MucoJet technology is very simple in use. The previous technologies that were used in the past for subcutaneous injection into the general skin which is so hard to penetrate. They have to use much higher pressure. In addition, dermal vaccination cannot generate mucosal immunity. I just combined few concepts that easy to distribute, cheap to make and is not require any anything else. It just creates the small pressure, because penetrating the mucosal tissue way easier than penetrating the skin barrier.

With Microjet we can deliver much more vaccines that should underlying immune cells in the mucosal tissue. if you're introducing something through the mouth you generate a mucosal immunity. I'm very optimistic that this technology will make people trials in the next two or three years. It will be successfully applied for very different applications and not only for the vaccine but also for drug delivery because there is no significant damage associated with pressure, it is so small, around 30 to 40 Kilopascal, that is similar to the water steam.

We also decided to develop this technology for mass distribution. This technology so cheap to make and it can be mass produced by injection molding. The infrastructure for manufacturing already exists. There is no need going to have a new infrastructure. Secondly, it can be distributed to patients and there is no need for extra personnel to give the shots.

However, you know if you giving it to children you need to make sure that they take the vaccine in the device in a right orientation. In order to achieve that I have a design that you can actually put the device in a lollipop shape you know and have the kids hold the lollipop in their cheeks. That could potentially be one solution.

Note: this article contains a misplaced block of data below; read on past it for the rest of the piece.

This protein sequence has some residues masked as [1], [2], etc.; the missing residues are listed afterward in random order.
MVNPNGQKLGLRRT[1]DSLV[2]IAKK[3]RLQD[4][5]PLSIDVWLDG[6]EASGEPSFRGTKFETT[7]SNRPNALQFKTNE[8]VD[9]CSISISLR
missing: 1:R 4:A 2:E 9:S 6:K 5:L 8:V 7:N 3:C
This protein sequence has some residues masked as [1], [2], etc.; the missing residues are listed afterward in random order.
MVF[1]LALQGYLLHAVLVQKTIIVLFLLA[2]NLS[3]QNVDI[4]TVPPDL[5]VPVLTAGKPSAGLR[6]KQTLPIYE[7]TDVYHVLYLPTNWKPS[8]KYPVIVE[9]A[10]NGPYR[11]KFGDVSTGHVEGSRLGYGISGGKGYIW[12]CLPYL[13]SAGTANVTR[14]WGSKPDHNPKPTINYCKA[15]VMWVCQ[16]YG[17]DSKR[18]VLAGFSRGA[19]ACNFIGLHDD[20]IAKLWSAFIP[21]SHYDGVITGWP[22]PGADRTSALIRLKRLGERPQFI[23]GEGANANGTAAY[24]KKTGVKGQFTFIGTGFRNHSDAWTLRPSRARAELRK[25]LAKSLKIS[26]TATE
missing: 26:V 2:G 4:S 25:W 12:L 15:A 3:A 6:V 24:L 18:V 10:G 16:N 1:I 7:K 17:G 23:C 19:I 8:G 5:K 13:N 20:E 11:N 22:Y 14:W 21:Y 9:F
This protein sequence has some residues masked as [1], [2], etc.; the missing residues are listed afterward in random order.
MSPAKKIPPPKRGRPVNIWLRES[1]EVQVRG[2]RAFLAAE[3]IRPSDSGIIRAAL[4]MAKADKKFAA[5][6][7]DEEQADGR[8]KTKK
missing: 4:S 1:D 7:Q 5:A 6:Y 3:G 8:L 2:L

SOC: Dear Prof. Aran can you make one with cola taste, because my daughter likes Coca-Cola lollipops. Thank you so much. Totally agree. Sorry for interrupting.

Prof. Aran: Yes, sure (laughing). But if to tell the truth, I think you know that design is very important especially if you're vaccinating kids. If the kids see a big gun-shaped jet inject they would be so scared as much as they're scared of the needle invasion, but if they see a lollipop they would love to get vaccinated. Our technology doesn't create the fear and believe me or not 20 percent of adult people have this fear of vaccination and not only children. It's a big deal.

Can we actually have the vaccine in a powder form? Yes, and I think that there is one more improvement that would be made with the technology. We're going to use other components and to improve the shelf life of the vaccine because such components in powder can be kept for a longer time without a need for them to be put into the refrigerator. So that another thing we are looking to solve. As I said, this technology was designed for mass distribution, hopefully without the need for any skilled personnel.

SOC: I would like to also to read such crucial issue as unique selling points of the approval of our technology and what are the unique selling points of technology and fundamental differences from other technologies.

Prof. Aran:  I think the closest competing technology with us is Pharma jet which is designed for subcutaneous injections which have high pressure. It might, of course, be applied in the mouth, but is not very convenient, because the capsule which holds the drug needs to be changed contrary MucoJet. Also, that technology it's not cheap and cannot be mass produced. The distributing system is also under rather high pressure, so it might damage the tissues and create injury inside the patient's mouth or any other mucosal tissue. Compare to such closed technology to us, our benefits are that MucoJet is much cheaper, much smaller and a capsule can be preloaded without, it's very easy in use so a patient just clicks when he wants to get the vaccine or the drug dose. And for that reason, I think our technology is more effective and especially that previous technology has been a mucosal vaccination and mucosal delivery and our system is the first system to deliver the drug into the mucosal tissue with much less pressure.

SOC: Who owns the IP of the technology?

Prof. Aran:  You need to contact the University of California, Berkeley for that. However, as I mentioned the usually contact me to discuss the potential candidates in order to approve the investors who want to license the technology because they want to protect the inventor. But, as I mentioned this technology is currently licensed by one medical company in San Diego for intestinal delivery of therapeutics. However, it still available for licensing for vaccination and other mucosal tissue.

SOC: Thank you professor Aran. And we would like to ask about the possible addressable markets for your technology. Could you please share with us what might be the best addressable markets?